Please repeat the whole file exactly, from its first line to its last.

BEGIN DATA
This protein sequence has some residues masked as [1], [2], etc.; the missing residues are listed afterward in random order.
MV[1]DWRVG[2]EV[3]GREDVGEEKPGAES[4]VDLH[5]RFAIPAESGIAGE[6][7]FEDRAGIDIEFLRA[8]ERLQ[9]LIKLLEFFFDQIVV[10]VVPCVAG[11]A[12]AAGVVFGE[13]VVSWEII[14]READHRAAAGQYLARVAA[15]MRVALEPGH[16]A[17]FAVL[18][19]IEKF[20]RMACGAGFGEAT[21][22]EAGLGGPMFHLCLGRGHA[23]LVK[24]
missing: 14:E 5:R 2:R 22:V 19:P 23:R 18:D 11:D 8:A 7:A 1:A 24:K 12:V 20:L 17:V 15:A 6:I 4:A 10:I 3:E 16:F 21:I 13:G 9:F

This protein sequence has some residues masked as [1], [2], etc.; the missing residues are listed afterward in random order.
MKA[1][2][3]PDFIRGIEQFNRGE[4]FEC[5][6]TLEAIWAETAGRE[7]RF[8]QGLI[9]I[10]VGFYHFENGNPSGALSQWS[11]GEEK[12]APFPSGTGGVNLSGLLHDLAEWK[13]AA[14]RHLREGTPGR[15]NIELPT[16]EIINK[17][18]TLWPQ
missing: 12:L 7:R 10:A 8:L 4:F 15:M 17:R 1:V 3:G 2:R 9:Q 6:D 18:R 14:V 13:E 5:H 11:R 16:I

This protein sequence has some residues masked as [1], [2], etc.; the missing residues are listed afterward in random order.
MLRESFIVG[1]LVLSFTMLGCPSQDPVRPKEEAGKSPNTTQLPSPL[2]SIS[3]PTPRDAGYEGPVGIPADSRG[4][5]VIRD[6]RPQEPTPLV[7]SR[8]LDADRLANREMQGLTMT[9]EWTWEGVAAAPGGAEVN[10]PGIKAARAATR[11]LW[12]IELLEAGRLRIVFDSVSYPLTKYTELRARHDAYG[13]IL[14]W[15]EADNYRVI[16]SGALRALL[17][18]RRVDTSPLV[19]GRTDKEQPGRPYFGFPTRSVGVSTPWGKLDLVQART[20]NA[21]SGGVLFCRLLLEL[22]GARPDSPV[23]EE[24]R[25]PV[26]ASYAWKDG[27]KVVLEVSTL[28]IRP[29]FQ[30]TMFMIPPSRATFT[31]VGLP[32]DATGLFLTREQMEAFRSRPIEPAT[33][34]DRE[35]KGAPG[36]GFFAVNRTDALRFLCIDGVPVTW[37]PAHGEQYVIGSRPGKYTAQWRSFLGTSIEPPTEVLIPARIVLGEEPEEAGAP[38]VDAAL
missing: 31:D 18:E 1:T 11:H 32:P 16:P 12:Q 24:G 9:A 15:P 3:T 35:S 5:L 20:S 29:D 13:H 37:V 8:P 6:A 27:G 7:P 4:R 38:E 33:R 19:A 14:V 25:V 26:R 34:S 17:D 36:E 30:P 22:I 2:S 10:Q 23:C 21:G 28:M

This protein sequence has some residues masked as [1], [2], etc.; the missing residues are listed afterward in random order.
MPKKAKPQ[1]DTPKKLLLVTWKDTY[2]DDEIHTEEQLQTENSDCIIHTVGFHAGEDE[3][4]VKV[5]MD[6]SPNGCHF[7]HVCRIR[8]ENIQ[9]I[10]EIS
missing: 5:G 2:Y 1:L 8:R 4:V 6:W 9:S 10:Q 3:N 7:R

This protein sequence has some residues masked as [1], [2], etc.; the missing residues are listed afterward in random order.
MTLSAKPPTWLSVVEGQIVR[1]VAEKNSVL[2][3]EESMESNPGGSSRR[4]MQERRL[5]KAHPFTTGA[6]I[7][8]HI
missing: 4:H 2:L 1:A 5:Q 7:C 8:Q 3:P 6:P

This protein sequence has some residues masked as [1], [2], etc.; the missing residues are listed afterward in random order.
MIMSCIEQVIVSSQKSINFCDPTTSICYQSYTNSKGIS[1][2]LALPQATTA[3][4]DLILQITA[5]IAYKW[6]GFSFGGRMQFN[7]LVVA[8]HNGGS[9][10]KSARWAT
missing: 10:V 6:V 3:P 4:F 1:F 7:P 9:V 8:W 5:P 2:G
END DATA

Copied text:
This protein sequence has some residues masked as [1], [2], etc.; the missing residues are listed afterward in random order.
MV[1]DWRVG[2]EV[3]GREDVGEEKPGAES[4]VDLH[5]RFAIPAESGIAGE[6][7]FEDRAGIDIEFLRA[8]ERLQ[9]LIKLLEFFFDQIVV[10]VVPCVAG[11]A[12]AAGVVFGE[13]VVSWEII[14]READHRAAAGQYLARVAA[15]MRVALEPGH[16]A[17]FAVL[18][19]IEKF[20]RMACGAGFGEAT[21][22]EAGLGGPMFHLCLGRGHA[23]LVK[24]
missing: 14:E 5:R 2:R 22:V 19:P 23:R 18:D 11:D 8:A 7:A 1:A 24:K 12:V 20:L 17:V 15:A 6:I 4:A 10:I 3:E 16:F 21:I 13:G 9:F

This protein sequence has some residues masked as [1], [2], etc.; the missing residues are listed afterward in random order.
MKA[1][2][3]PDFIRGIEQFNRGE[4]FEC[5][6]TLEAIWAETAGRE[7]RF[8]QGLI[9]I[10]VGFYHFENGNPSGALSQWS[11]GEEK[12]APFPSGTGGVNLSGLLHDLAEWK[13]AA[14]RHLREGTPGR[15]NIELPT[16]EIINK[17][18]TLWPQ
missing: 12:L 7:R 10:A 8:L 4:F 15:M 17:R 1:V 3:G 2:R 9:Q 6:D 18:R 14:V 13:E 5:H 11:R 16:I

This protein sequence has some residues masked as [1], [2], etc.; the missing residues are listed afterward in random order.
MLRESFIVG[1]LVLSFTMLGCPSQDPVRPKEEAGKSPNTTQLPSPL[2]SIS[3]PTPRDAGYEGPVGIPADSRG[4][5]VIRD[6]RPQEPTPLV[7]SR[8]LDADRLANREMQGLTMT[9]EWTWEGVAAAPGGAEVN[10]PGIKAARAATR[11]LW[12]IELLEAGRLRIVFDSVSYPLTKYTELRARHDAYG[13]IL[14]W[15]EADNYRVI[16]SGALRALL[17][18]RRVDTSPLV[19]GRTDKEQPGRPYFGFPTRSVGVSTPWGKLDLVQART[20]NA[21]SGGVLFCRLLLEL[22]GARPDSPV[23]EE[24]R[25]PV[26]ASYAWKDG[27]KVVLEVSTL[28]IRP[29]FQ[30]TMFMIPPSRATFT[31]VGLP[32]DATGLFLTREQMEAFRSRPIEPAT[33][34]DRE[35]KGAPG[36]GFFAVNRTDALRFLCIDGVPVTW[37]PAHGEQYVIGSRPGKYTAQWRSFLGTSIEPPTEVLIPARIVLGEEPEEAGAP[38]VDAAL
missing: 31:D 18:E 1:T 11:H 32:P 16:P 12:Q 24:G 9:A 15:P 3:T 35:S 5:L 20:S 29:D 13:H 37:V 8:P 6:A 27:G 7:P 4:R 38:E 33:R 19:A 14:V 25:V 26:R 34:S 17:D 36:E 30:P 22:I 2:S 10:Q 23:C 21:G 28:M

This protein sequence has some residues masked as [1], [2], etc.; the missing residues are listed afterward in random order.
MPKKAKPQ[1]DTPKKLLLVTWKDTY[2]DDEIHTEEQLQTENSDCIIHTVGFHAGEDE[3][4]VKV[5]MD[6]SPNGCHF[7]HVCRIR[8]ENIQ[9]I[10]EIS
missing: 5:G 2:Y 1:L 8:R 4:V 6:W 9:S 10:Q 3:N 7:R

This protein sequence has some residues masked as [1], [2], etc.; the missing residues are listed afterward in random order.
MTLSAKPPTWLSVVEGQIVR[1]VAEKNSVL[2][3]EESMESNPGGSSRR[4]MQERRL[5]KAHPFTTGA[6]I[7][8]HI
missing: 4:H 2:L 1:A 5:Q 7:C 8:Q 3:P 6:P

This protein sequence has some residues masked as [1], [2], etc.; the missing residues are listed afterward in random order.
MIMSCIEQVIVSSQKSINFCDPTTSICYQSYTNSKGIS[1][2]LALPQATTA[3][4]DLILQITA[5]IAYKW[6]GFSFGGRMQFN[7]LVVA[8]HNGGS[9][10]KSARWAT
missing: 10:V 6:V 3:P 4:F 1:F 7:P 9:V 8:W 5:P 2:G